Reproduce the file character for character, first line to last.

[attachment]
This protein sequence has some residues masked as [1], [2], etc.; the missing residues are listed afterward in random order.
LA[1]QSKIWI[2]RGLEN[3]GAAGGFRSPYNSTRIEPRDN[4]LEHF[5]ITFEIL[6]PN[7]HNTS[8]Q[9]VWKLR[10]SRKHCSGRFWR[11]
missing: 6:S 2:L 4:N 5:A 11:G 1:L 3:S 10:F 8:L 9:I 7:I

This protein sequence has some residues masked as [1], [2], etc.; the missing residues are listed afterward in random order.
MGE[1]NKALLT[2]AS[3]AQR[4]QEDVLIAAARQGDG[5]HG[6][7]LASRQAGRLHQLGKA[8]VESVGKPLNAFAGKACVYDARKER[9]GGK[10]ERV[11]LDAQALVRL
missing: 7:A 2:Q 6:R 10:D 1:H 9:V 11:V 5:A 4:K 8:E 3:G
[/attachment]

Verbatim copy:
This protein sequence has some residues masked as [1], [2], etc.; the missing residues are listed afterward in random order.
LA[1]QSKIWI[2]RGLEN[3]GAAGGFRSPYNSTRIEPRDN[4]LEHF[5]ITFEIL[6]PN[7]HNTS[8]Q[9]VWKLR[10]SRKHCSGRFWR[11]
missing: 6:S 2:L 4:N 5:A 11:G 1:L 3:S 10:F 8:L 9:I 7:I

This protein sequence has some residues masked as [1], [2], etc.; the missing residues are listed afterward in random order.
MGE[1]NKALLT[2]AS[3]AQR[4]QEDVLIAAARQGDG[5]HG[6][7]LASRQAGRLHQLGKA[8]VESVGKPLNAFAGKACVYDARKER[9]GGK[10]ERV[11]LDAQALVRL
missing: 7:A 2:Q 6:R 10:D 1:H 9:V 11:V 5:A 4:K 8:E 3:G